Monday, February 9 IM Valeri Lilov Changing the Pawn Structure
How and when to change the pawn structure? This question is both very important and complicated. Many times it is the positional features that we need to assess pawn exchanges. Other times it is the positional outcome that really matters. See IM Lilov’s new video to learn more on this valuable topic!
Tuesday, February 10 IM Bill Paschall Mohr Flohr! Part 1 (middlegame, strategy)
Flohr displays the power of the long diagonal against a weakened black kingside. The exchange in the opening by white 11. dc5 is paradoxical as it gives up the center, but critical here as it generates attacking chances for white. White makes great use of the open lines provided by black, especially the f-file becomes a valuable second avenue of attack.
Wednesday, February 11 FM Dennis Monokroussos Winning With Nothing
Magnus Carlsen is known for winning games from positions where he seems to have absolutely nothing, and rightly so. But he’s not the first player with this skill; before him, there was Ulf Andersson. Andersson, like no one before and very few since, managed to win game after game from positions where the players would agree to a draw lest they fall asleep at the board or miss out on watching paint dry. His game with Laszlo Hazai is a beautiful example of this ability. After just 18 moves all but three minor pieces and seven pawns have been exchanged, the pawn structure is almost exactly symmetrical and neither side has any weaknesses. Black was almost certainly counting on an easy draw, and other players had in fact agreed to a draw in that position. Yet Andersson showed that there were problems for Black to solve, and in just half a dozen moves White was clearly better and well on his way to a win. So there are two sorts of lessons to be learned: chess lessons based on Andersson’s treatment of the position and his excellent technique, and psychological lessons for both the defender and the side trying to make something happen. Watch and see!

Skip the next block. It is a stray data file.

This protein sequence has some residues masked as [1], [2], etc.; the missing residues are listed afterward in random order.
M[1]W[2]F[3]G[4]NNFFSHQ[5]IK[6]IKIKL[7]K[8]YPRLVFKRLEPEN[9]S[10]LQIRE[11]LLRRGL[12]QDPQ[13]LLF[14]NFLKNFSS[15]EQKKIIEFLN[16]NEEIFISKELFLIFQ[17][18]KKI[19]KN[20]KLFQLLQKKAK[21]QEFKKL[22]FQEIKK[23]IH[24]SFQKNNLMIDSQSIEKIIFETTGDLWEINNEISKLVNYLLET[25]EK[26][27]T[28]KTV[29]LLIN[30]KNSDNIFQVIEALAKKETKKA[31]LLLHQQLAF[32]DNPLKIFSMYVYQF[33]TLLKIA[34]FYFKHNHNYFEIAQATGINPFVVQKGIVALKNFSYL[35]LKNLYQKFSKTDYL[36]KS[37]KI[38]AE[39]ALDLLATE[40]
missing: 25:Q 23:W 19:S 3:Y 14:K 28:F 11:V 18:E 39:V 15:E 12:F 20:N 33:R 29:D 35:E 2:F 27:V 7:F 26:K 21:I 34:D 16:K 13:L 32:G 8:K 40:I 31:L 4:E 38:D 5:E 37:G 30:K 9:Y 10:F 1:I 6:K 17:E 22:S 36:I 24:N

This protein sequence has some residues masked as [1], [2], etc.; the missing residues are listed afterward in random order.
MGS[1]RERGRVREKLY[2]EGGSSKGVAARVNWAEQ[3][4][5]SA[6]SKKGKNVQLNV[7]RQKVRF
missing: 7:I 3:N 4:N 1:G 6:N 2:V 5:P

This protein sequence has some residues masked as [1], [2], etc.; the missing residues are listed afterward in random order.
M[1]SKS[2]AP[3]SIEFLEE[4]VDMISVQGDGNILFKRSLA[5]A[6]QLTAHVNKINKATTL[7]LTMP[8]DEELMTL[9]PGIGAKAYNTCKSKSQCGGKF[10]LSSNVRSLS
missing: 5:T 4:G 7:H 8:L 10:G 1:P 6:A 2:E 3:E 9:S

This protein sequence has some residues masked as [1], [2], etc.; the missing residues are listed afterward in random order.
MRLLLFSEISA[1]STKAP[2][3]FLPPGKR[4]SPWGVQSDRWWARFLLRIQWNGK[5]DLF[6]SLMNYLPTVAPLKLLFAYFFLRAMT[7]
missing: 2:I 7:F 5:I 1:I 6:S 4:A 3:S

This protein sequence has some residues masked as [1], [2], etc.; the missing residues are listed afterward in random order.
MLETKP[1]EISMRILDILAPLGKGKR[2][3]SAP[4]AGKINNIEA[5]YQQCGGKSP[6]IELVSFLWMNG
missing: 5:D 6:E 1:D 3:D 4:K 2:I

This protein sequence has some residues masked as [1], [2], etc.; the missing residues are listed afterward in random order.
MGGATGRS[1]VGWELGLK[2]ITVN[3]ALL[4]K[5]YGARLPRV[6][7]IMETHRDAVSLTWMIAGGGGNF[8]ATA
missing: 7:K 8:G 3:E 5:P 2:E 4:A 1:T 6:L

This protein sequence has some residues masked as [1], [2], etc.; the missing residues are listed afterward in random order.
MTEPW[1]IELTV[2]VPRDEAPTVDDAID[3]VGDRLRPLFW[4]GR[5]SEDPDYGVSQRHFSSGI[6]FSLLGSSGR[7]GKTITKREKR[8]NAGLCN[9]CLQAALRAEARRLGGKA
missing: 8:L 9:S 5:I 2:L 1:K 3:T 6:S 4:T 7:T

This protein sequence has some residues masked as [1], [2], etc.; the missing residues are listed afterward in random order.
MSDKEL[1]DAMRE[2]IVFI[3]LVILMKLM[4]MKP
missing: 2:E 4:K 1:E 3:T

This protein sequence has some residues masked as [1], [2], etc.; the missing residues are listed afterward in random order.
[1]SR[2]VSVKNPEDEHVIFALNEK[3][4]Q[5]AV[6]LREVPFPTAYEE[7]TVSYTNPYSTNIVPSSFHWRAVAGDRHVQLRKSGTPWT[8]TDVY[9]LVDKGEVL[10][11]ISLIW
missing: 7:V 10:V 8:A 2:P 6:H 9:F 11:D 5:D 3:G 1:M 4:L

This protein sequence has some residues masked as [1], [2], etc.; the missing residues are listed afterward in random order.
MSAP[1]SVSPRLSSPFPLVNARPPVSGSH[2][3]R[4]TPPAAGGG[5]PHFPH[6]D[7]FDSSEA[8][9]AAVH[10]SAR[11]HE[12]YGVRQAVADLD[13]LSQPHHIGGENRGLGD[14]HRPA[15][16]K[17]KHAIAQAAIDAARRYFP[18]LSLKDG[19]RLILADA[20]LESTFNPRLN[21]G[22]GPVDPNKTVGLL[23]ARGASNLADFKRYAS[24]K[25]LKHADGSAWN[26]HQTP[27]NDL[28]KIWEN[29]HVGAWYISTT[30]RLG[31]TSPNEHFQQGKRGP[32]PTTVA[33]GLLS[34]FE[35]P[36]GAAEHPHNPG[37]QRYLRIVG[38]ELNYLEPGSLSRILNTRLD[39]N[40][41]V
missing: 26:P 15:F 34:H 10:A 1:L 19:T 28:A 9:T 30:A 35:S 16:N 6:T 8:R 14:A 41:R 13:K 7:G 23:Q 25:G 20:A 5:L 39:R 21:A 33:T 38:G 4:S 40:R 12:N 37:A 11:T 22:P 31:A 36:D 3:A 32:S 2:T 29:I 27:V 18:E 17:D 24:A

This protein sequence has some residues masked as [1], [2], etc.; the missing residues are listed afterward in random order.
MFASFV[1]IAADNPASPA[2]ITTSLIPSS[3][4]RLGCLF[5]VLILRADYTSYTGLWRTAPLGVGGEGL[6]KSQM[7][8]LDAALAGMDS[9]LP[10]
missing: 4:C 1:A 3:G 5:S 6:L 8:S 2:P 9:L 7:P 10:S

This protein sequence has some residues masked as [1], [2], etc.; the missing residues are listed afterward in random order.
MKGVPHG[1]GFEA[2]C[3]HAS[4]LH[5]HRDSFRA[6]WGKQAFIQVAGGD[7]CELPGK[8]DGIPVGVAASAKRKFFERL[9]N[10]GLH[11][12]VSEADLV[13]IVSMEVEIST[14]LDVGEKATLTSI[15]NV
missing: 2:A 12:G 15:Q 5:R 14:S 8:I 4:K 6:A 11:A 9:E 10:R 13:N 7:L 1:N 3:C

Thursday, February 12 GM Leonid Kritz A Failed Attempt to Fight for the Tournament Win
The special thing about this game was that in the case of a win Giri would have shared the first place with Carlsen. So, he decided to go for Gruenfeld and get into hopefully sharp lines that would promise him enough counterplay. Wojtaszek played very solidly, though, and did not let Giri create anything really serious. The only chance to play for more was 10….f5, but it is a risky continuation and Giri did not want to go for it. So, it ended as a logical draw after all the pieces got exchanged.
Friday, February 13 GM Eugene Perelshteyn Instructive Play Against the Karpov System in the English (openings, strategy)